TV Drama A Little Reunion Resonates Across the Generations

October 9, 2019
By Xu FanEditor: Ling Xiao

High school students lead in heated tests and studies to prepare for the first biggest test in their life, the college entrance examinations, as shown in A Little Reunion, a hit TV series. [For China Daily]

 

For Jiang Yueling, a sophomore literature major at Beijing Normal University, the popular TV series A Little Reunion is reminiscent of the tense period in her life spent preparing for the gaokao, or the national college entrance examinations.

One of her favorite characters is a single mother, played by actress Tao Hong, who puts every ounce of effort into providing, what is in her opinion, "the best environment and material things", to prepare her teenage daughter for the highly competitive test.

Such things include forcing her daughter to eat a raw sea cucumber for breakfast every day, as she believes that it will enhance her immune system and improve her memory.

She also intervenes in her daughter's hobbies, refusing to give the green light to the ones she deems a waste of time. For instance, she forbids her daughter, an astronomy enthusiast, to serve as a volunteer guide in the Beijing Planetarium as she thinks the venue is too far away from their home, with a commute that will take up too much time for her daughter, time that would be better spent preparing for the big test.

Despite some sequences in the series appearing somewhat over-dramatic and exaggerated, the avid viewer Jiang says that she can see a resemblance between her mother and the character, and a lot of scenes in the TV series resonated strongly with her.

For the past four decades, since China resumed the gaokao in 1977, the national examination is the lone criterion in admissions to colleges, pulling generations of youngsters into the high-stress race which can make or break their future.

No wonder A Little Reunion, a 49-episode drama centered on the gaokao, has become one of the highest-rated TV series this year, striking a chord with legions of viewers.

Recently concluding its first run on television, the drama, which is still available online, has gained 8.4 points out of 10 on review site Douban.

"Most of the plotlines are so close to real life. The gaokao is like a grueling battle in reality," says one internet user, whose comment garnered over 3,000 likes on Douban.

Its popularity has even expanded overseas. The TV series has been distributed to around 170 countries and regions, including the United States and Canada, according to the producers.

A Little Reunion is a loose sequel to the 2015 hit series, A Love for Separation, which was a panoramic look at the boom in Chinese junior middle school students traveling abroad to study. Like that previous hit series, A Little Reunion has once again focused the camera on some of the issues of most concern in China's education sector.

Aside from Tao, the TV show, which was directed by Wang Jun, also casts Huang Lei, Hai Qing, Sha Yi, Wang Yanhui and Yong Mei.

Set in Beijing, the tale chronicles the final year of preparation for the gaokao across three families — an open-minded couple with a naughty son and a highly-disciplined nephew (who comes to live with the family following the death of his mother), a divorced couple who reunite for the sake of their depressed daughter, and a government official and his wife whose rebellious son dreams of being a racing driver.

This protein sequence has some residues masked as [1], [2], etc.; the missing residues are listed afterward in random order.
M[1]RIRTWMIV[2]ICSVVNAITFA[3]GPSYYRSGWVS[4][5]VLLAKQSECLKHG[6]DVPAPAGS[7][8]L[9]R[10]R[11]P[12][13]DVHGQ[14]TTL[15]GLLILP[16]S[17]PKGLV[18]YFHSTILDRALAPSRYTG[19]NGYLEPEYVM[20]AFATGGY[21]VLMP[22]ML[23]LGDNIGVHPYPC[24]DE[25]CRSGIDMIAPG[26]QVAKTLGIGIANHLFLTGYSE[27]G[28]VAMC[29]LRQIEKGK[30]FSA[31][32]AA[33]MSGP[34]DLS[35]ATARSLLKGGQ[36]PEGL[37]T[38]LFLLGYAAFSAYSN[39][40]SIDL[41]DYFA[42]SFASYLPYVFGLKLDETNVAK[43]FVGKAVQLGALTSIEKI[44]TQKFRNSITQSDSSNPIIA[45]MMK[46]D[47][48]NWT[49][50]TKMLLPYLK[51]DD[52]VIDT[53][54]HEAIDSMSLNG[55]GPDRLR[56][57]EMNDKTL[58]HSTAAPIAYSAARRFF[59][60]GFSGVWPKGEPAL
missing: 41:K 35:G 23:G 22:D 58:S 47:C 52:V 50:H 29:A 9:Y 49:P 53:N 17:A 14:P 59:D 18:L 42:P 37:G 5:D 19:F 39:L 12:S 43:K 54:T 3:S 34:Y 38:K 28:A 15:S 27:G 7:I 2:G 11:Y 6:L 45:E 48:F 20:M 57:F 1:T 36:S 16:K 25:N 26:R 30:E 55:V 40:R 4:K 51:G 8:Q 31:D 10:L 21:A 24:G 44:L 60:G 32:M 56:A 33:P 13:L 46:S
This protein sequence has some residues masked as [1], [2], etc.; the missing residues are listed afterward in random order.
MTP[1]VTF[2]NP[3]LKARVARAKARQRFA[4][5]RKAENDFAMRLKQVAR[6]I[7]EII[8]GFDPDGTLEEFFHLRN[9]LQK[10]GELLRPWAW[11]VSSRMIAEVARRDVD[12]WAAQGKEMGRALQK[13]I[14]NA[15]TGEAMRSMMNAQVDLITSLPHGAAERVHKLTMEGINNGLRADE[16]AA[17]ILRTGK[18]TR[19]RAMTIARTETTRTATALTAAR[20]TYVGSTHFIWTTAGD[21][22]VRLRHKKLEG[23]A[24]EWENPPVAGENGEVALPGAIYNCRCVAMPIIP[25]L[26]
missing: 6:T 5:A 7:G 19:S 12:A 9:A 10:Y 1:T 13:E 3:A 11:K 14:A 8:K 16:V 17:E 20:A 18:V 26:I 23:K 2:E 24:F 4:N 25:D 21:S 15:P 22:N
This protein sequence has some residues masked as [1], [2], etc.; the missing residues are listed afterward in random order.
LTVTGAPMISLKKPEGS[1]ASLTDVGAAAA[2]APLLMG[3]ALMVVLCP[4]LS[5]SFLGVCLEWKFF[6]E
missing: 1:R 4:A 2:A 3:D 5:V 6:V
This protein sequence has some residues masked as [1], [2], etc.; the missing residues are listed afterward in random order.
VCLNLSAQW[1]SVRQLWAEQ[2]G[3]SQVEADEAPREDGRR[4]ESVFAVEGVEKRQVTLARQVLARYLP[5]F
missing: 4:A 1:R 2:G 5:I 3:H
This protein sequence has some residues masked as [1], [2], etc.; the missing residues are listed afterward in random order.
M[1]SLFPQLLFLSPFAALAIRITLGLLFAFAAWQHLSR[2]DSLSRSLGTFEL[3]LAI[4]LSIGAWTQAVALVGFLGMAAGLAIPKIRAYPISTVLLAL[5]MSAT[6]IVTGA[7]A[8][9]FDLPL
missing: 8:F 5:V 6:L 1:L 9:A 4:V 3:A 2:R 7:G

Trivial family matters and various dramas pertaining to the test preparations are also influenced by other social issues, including an unfair layoff, a midlife crisis and, in one case, having a second child.

The thought-provoking TV series has also stirred discussion about education and parenting among some experts and scholars.

"The drama has led us to reexamine the key to parenting: how to respect your children," says Wang Weiguo, a professor with the Communication University of China.

"The best way is to talk more frequently with your children, instead of making decisions for them.

"I often think that educational institutions should judge students by their overall performance, and not just on their results," adds Wang, who points out that the anxiety over the gaokao has been passed down from generation to generation, and will no doubt continue to do so.

"But I believe most families hope that something will change."

However, Li Zhun, honorary president of China Literature and Art Critics Association, has a more optimistic view.

Speaking from the point of view that the teen protagonists, who have conflicting ideas to their parents, finally gain their blessing to be allowed to pursue their dreams, Li says it reflects a "China that has changed a lot".

"A lot of high school graduates, especially those in big cities, no longer take the gaokao as the only way to secure a promising future," says Li.

For example, Li adds, many youngsters are now choosing to seek advanced education overseas, while those who cannot afford that might just study in an available college, enter the workforce to gain experience after graduation, and later grab other chances to embark on further studies.

 

(Source: China Daily)

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